Is It Safe To Head Back To The Gym?
by Kroger Health Staff
Last Updated: May 13, 2020
In the White House’s guidelines for re-opening America, gyms and fitness centers are listed as “Phase 1” businesses, meaning that states are free to re-open these establishments as part of their first wave of returning to normal. As a caveat, gyms are only able to open, per the plan, if they meet required standards for social distancing and sanitation, and some states may still choose to keep them closed for longer periods of time. As you long to get back into your fitness routine, you should consider the risk, as well as how to best educate yourself to inform your decision.
How do I know if my gym is compliant?
Gyms are naturally averse to social distancing. From machines that are positioned close to one another, to packed locker rooms, to surfaces that can be touched thousands of times per day, gyms have always been considered a potential risk for unsanitary conditions if not cleaned often and cared for diligently. As you consider whether or not you should return to your gym or fitness studio, you should ask direct questions to management about how policies and procedures have changed. How are machines being sanitized? How are physical distancing measures being enforced? Are locker rooms being limited in capacity, and how often are they being cleaned? If you don’t receive clear and complete answers, or if you have evidence that the protocols are not being followed, you should reconsider your choice to return. This is especially true if you are part of a high-risk group for COVID-19.
What risks should I be aware of?
While the traditional guidance for safe social distancing has been to stay 6 feet apart, there is new and emerging evidence that COVID-19 spread can occur at even longer distances. This is particularly true if someone is undergoing heavy or forced breathtaking, which can propel the particles even further than 6 feet. Clearly, the gym could be a perfect case study for this type of situation. While two-way mask wearing may help reduce the risk of transmission through the air from person to person, given the uncomfortable nature of exercising with a mask, adoption of this technique could be low. Overall, the risk assessment you’ll need to make will depend heavily on how the gym is planning and prioritizing safety, up to and including space between machines and areas where members could congregate. Remember, you’re the customer, so feel free to speak up about any concerns you may have.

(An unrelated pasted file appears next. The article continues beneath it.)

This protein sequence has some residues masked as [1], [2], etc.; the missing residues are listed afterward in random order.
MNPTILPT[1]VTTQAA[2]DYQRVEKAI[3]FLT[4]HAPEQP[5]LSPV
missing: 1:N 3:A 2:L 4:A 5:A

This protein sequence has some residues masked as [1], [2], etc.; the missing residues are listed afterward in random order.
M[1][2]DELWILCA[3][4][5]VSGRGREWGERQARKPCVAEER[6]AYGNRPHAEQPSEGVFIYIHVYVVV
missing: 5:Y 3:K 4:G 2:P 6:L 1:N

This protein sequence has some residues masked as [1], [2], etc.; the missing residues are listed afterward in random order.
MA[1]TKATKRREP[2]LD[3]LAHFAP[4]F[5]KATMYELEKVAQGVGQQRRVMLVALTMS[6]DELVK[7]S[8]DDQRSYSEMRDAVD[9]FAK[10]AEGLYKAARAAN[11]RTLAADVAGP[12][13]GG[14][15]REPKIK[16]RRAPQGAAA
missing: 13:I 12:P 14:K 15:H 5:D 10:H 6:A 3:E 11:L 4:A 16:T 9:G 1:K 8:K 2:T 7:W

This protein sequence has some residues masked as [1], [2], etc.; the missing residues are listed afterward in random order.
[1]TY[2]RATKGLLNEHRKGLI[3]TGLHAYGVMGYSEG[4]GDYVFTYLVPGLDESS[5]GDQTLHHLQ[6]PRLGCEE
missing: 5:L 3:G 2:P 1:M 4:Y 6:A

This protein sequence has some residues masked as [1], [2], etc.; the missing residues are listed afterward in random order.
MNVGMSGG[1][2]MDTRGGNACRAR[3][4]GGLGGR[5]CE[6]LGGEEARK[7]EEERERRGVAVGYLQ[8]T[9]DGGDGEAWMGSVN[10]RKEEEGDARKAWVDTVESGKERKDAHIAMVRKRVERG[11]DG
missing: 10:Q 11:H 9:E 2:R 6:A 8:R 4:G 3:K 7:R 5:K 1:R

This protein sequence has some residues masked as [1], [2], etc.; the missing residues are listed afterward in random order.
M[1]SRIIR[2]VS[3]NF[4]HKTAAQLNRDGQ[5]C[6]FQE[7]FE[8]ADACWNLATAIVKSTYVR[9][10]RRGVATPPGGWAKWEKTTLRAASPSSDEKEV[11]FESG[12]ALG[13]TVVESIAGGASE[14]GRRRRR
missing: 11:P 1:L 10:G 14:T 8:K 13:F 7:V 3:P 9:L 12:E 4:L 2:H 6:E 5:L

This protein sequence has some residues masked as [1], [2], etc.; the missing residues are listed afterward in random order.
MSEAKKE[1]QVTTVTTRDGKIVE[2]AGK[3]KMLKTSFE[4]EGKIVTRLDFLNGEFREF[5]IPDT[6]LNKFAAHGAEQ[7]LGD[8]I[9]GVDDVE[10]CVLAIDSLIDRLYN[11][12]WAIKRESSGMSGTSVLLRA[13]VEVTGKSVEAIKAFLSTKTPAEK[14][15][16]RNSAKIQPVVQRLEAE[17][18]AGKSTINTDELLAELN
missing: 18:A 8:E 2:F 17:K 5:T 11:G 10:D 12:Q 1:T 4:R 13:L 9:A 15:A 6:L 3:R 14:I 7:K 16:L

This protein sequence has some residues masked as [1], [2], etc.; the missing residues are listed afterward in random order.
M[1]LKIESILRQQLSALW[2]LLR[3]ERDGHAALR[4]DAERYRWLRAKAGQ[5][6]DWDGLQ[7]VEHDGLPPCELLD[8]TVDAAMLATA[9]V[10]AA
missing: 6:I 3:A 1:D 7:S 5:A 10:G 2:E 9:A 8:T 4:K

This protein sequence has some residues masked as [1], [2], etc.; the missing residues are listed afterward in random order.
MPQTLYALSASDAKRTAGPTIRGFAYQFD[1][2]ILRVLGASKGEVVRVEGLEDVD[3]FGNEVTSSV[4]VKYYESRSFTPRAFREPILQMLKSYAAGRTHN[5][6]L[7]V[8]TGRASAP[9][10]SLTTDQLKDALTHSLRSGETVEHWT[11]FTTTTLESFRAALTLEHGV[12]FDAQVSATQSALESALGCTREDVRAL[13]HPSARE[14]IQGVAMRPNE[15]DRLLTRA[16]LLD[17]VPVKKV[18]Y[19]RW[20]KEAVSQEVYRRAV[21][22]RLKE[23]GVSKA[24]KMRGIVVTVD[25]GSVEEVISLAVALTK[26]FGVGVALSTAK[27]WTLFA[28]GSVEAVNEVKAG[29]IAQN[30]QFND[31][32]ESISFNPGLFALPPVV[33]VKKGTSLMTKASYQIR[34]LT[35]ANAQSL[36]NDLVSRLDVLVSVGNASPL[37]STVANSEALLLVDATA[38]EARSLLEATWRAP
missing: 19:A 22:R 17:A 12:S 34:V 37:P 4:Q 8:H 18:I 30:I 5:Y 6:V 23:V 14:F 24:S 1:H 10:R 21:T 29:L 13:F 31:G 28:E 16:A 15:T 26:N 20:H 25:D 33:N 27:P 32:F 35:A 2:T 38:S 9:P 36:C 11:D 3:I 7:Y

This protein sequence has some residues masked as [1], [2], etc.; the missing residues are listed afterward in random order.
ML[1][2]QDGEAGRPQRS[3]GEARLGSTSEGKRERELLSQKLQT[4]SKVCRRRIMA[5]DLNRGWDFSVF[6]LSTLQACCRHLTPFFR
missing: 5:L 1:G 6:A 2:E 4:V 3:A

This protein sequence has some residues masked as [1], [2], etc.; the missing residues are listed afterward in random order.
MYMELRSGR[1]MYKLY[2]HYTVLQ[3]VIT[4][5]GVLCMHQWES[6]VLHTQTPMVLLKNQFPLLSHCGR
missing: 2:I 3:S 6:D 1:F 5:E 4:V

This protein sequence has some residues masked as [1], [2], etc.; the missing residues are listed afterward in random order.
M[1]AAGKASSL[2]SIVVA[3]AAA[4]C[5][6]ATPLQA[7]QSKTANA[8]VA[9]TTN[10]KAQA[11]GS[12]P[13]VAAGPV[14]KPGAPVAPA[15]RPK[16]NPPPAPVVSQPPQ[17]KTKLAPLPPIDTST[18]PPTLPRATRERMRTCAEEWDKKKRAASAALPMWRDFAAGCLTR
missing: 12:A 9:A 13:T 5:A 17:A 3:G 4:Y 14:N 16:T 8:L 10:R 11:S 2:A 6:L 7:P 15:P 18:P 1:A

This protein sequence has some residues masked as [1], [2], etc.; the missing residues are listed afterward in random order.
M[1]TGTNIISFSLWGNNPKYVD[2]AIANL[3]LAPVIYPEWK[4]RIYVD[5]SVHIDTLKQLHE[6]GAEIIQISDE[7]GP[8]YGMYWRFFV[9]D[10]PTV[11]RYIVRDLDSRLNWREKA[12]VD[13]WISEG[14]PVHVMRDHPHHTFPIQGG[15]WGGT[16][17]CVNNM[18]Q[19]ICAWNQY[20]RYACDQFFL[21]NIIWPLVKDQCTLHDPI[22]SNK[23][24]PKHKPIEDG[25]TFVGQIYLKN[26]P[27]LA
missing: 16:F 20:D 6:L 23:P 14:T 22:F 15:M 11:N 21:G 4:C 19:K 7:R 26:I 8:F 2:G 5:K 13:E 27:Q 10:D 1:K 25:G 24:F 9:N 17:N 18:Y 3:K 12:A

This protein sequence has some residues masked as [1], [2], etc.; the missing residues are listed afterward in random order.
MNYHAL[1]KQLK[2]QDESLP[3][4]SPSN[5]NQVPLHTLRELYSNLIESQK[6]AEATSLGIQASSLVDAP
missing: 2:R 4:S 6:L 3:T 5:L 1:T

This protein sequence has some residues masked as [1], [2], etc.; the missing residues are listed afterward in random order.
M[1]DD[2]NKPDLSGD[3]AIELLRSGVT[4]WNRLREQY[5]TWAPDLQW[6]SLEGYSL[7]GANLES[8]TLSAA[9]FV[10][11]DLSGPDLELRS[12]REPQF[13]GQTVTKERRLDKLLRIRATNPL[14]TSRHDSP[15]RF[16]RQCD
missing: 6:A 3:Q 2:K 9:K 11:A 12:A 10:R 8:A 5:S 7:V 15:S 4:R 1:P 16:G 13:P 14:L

While we know that exercise is an important part of staying healthy, it’s critical to consider the overall risk of visiting a gym while COVID-19 is still actively spreading in some areas. This type of risk remains highest while we still lack a fully vetted treatment or vaccine, especially for those at higher risk of complications. Decisions like whether or not to return to the gym are personal, and should be weighed in accordance with your individual health situation, level of risk tolerance, and access to alternative options for fitness.
Disclaimer: This information is educational only and not providing healthcare recommendations. Please see a healthcare provider.